Small Victories

Tonight, I threw something away.

It was a phone charging cord.

Now, that doesn’t sound like much.  It wasn’t much.  Just a phone charging cord.  It was blue.

But…

It still worked.

Well, sorta.  Sometimes it worked, and sometimes it didn’t.  I could plug my phone in at night, and the next morning – no charge.  Pick up the phone and look at it, and it would suddenly start to charge.

But not always.  So I decided to throw it away.  I picked it up – and then the internal dialogue started.

“Anything that still works, even if it is only sometimes, should not be thrown away.”

“After all, what if my good cord should quit working?  I could still, maybe, use that as an emergency back-up.”

“It is WASTEFUL to throw something away that can still be used.”

Those thoughts ran through my head.  I started to put the cord back.

Then…

I CHANGED the dialogue.

“Stop that, Melinda!  You have two cords that work perfectly fine.  You do NOT need to keep a cord that does not work properly!”

And…I THREW IT AWAY!!!

Such a small thing.  And yet, so significant.

And there is more.

As I was writing this just now, as I was writing that sentence “It is WASTEFUL to throw something away that can still be used,” I made a connection to my past.  And I started to cry.

When I was young, my mother used to tell us to always clean our plates.  She talked about starving children in other parts of the world, starving children who would love to have our leftovers. We were not to waste any food.  If we did leave something on our plates, usually my dad would finish it off.  No waste.

To this day, I tend to clean my plate when I’m eating.

I also hold on to things that I don’t use, because they are too good to throw away.  Some of them really are too good to just throw away.

But others?

I have a huge pile of old shirts – stained, missing buttons – but I can still use them as rags.  Or recycle them into weaving projects.

I have old towels that are ragged, ratty, I don’t use them in the bathroom anymore – yet I don’t throw them away, because they still have some use in them.

I have a pile of mending – some of these clothes I have not worn for years.  But they only need a button, or a few stitches in a seam.

And in thinking about how much I don’t want to “waste” things, I had a thought.  One that I have never considered before.

Do I hold on to things – things that are too good to throw away, things that still have a little bit of use in them – because of a message that I internalized as a child?  Did my mother’s message of not wasting food become a personal message of not wasting anything?

Tonight, I threw away something that still had some use.

I might have gained a new insight into my personal hoarding issues.

Small victories.

But oh, so great…

 

 

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Choice? Or Compulsion?

It has been a long time since I have posted on my hoarding blog.  I wish that I could say that I have been spending the time decluttering my house.  I can’t.

I wish that I could say that my paths were wider.  I can’t.

I wish I could say that I am bringing less things into my house.  Well, maybe.

But maybe not.

I think that I am, maybe, getting rid of at least as many things as I bring in.  The piles of stuff, for the most part, are not getting bigger.  And I know I have been putting more things in the trash.

But I want to do so much more.

Or do I?

I was talking to a friend about something last night.  He said that he couldn’t do a certain something.  I replied that it wasn’t a matter of “Couldn’t” it was a matter of choice.  He was choosing not to do something.  I truly believe that.  It is a choice that he has decided to make.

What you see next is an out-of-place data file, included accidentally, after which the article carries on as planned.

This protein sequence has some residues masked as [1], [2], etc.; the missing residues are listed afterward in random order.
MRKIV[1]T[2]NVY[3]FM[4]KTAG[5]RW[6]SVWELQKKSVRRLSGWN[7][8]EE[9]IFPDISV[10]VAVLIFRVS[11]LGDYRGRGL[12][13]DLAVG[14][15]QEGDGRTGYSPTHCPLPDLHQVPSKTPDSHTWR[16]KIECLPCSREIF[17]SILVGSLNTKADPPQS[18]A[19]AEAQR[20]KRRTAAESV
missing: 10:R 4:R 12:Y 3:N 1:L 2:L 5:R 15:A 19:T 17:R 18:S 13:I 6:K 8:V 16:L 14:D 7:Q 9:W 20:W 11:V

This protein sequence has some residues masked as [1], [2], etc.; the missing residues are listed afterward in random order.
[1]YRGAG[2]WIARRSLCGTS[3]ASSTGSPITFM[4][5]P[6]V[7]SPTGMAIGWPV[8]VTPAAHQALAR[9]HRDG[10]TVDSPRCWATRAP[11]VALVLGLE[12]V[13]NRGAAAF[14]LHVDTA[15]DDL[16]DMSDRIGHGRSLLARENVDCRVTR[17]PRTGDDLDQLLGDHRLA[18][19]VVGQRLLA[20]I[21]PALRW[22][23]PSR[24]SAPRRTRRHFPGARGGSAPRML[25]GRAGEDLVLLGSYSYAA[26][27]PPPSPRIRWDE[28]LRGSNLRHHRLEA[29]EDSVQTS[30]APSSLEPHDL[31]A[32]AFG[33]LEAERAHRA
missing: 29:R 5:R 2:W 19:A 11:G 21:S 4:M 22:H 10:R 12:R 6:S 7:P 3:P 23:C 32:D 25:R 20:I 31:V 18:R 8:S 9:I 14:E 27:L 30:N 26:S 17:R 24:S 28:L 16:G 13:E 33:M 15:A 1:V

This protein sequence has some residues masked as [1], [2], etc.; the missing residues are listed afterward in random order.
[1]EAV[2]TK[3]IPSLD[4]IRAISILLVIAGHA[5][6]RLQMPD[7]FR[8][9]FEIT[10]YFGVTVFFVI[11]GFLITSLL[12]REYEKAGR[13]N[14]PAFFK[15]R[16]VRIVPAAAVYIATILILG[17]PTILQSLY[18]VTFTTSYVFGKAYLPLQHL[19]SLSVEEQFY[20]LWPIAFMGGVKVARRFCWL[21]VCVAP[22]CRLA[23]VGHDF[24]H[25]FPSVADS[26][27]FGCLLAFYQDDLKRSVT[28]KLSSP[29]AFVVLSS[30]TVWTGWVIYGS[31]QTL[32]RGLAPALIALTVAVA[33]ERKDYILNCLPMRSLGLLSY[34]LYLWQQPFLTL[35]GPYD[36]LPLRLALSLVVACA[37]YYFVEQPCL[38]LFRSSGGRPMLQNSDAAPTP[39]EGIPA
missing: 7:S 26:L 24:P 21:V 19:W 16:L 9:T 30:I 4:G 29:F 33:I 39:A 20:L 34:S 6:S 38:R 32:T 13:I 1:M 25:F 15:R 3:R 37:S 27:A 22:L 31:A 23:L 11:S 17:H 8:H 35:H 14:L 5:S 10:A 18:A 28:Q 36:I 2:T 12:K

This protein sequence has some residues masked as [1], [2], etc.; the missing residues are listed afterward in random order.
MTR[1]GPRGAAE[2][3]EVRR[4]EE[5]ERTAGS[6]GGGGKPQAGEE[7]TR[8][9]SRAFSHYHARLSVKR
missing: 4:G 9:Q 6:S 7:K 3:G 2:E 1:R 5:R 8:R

But ever since that conversation, I have been thinking about my own hoarding issues.  Is my hoarding, are all these piles of junk in my house – is this a choice?  Or is this a compulsion?

I believe that it has been a compulsion, for years.  However, it is a compulsion that I am working on changing.  Although I haven’t been posting on my hoarding blog, I have been talking about hoarding to a counselor.  I have been working even more on understanding my compulsion to collect and save.

As I understand my compulsion to hoard, I am working on changing that compulsion.  My counselor commented a few weeks ago that I don’t refer to the excess things in my house as treasures anymore.  It has become “stuff.”  And even more often, it has become “Junk”  or even “Trash.”  I look at my house and I think “I don’t want to live like this anymore.  I want my house free of clutter, free of junk, free of trash.  I want space and beauty in my life.  I want this to be a home, not a junkyard.”

And as I work on the compulsions to hoard, I am trying to change the compulsion into a decision.  One of the trademarks of hoarders is that they have a hard time making decisions.  It is hard to get rid of things because there are so many possibilities for each item.  It is hard to decide what is best to keep, what is best to discard.  One time, I cleaned out one of my kitchen drawers, and found four or five working cheese cutters, and two broken ones.  I threw the broken ones away, kept two, gave my dad one, at his request, and put the rest into a get rid of bag.  And as I did that, I asked myself “why did I keep the broken ones, when I had several good ones?”  It was “Just in case.”  Just in case the broken parts might be used to fix other broken ones.  Did I keep those broken ones by choice?  Or by compulsion?

Choice?  Or Compulsion?  I believe it has been compulsion.  Subconscious mechanisms to protect a wounded heart.  But the protective mechanism of hoarding ends up hurting even more, in other ways.  I am tired of hurting from my hoarding.   I have been working on changing the compulsion to choice.  Why?  I can’t do a lot about compulsion.  But choice?  I can choose to make a different decision.